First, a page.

Some bands record their demos at home. Some pay for studio time.
Aaron Denton and Ben Lumsdaine recorded their demo in a closet.
Denton and Lumsdaine are the creative force behind Spissy, a local lo-fi indie pop-rock band that released its debut LP via Jurassic Pop on March 18.
The closet was actually a room at Switchyard Studios they had rented as a rehearsal space, Denton said.
“‘Room’ is generous,” Lumsdaine said.
After removing some shelves, Denton said the band members packed all their equipment, including a drum set, into the closet. He used a four-track tape recorder to capture the demo.
When the time came to record the album professionally, the two landed at Russian Recording by happenstance, Denton said.
Lumsdaine’s friend Kyle Houpt had just begun working at Russian and needed to cut his teeth in the new studio, Denton said, so he invited Spissy in to record.
“We would be in there for like 12 hours at a time, and then we did the whole record like that,” Denton said.
Still, the pair didn’t completely abandon its four-track roots. For one song on the album, “Origami,” they played in a stairwell near the Village Deli and used Denton’s tape recorder to capture the song.
“We did it in the studio, but it felt really canned,” he said.
They had tried to add reverb in the studio, but Denton said he preferred the natural reverb he knew he could harness in the stairwell.
“I had played music in there sometimes, and I knew it sounded good, so we just recorded it there,” he said.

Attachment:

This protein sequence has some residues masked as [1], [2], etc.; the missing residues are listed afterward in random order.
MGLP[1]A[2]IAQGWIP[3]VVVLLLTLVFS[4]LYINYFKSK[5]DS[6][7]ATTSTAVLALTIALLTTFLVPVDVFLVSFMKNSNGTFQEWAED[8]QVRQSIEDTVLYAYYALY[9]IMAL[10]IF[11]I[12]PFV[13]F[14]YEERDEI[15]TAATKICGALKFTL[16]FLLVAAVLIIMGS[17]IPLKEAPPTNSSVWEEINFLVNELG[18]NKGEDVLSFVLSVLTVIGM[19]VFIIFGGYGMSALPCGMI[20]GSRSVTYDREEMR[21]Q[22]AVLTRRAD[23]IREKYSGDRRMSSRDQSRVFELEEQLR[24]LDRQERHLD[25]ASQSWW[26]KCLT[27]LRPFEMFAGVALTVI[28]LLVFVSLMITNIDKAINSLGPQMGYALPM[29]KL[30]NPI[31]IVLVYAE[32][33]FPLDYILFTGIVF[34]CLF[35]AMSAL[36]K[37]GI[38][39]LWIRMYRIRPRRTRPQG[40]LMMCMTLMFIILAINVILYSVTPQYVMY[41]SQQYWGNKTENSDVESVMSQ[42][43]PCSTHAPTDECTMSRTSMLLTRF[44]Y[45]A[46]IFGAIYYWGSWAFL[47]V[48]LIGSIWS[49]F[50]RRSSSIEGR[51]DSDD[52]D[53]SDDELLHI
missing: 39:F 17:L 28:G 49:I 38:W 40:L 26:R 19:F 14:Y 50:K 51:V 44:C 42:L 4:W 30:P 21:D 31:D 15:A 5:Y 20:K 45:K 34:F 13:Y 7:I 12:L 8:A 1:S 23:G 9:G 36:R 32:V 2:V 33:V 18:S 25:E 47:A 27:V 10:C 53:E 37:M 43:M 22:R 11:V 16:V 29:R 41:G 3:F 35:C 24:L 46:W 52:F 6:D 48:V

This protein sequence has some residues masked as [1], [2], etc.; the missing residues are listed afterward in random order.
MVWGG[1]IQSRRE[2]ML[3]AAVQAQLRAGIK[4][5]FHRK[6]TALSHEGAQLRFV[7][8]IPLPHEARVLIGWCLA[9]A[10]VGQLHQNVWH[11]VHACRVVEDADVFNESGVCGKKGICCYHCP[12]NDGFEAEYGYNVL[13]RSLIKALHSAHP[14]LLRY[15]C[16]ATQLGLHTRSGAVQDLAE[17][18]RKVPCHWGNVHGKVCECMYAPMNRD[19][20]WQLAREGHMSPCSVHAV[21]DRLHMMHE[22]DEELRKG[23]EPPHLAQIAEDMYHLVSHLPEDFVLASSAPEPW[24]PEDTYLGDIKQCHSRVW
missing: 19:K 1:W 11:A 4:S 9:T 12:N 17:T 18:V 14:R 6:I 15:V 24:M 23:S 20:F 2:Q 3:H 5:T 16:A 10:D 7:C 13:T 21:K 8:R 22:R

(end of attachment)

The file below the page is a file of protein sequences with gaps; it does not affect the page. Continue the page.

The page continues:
Not every part of “Origami” came from the stairwell. Diederik van Wassenaer of Dietrich Jon recorded the violin part on the track and the record as a whole in studio.
Dietrich Jon’s drummer, Mark Edlin, also drums for Spissy live.
Denton said he and Lumsdaine practiced playing together in Mike Adams at His Honest Weight before ever forming Spissy. Lumsdaine also plays with Diane Coffee, and Denton plays in Wet Blankets.
“That’s Bloomington, dude,” Lumsdaine said. “Everyone’s just doing each other’s bands.”
Spissy has a few different lineups, Denton said. There’s an eight- or nine-piece band, which is most representative of the album’s sound.
There’s a five-piece version, which looks like a more traditional rock band, and there’s a three-piece version, which the band mostly uses for tours, Denton said.
The two said they’ve both enjoyed the non-cliquey nature of the Bloomington music scene. Most musicians are always willing to help their contemporaries.
“It doesn’t feel like people are climbing ladders,” Denton said. “It just kind of feels like they’re doing what they want to do.”
Lumsdaine also said he’s been impressed with the quality of bands coming out of Bloomington as of late.
“I got kind of mad at my friend ‘cause he was like, ‘There just aren’t any good bands in Bloomington,’” he said. “I was like, ‘Dude, sit your ass down and let me tell you about these bands.’”
Denton said he agreed.
“There’s a genre of band for anyone, but they’re all good,” he said.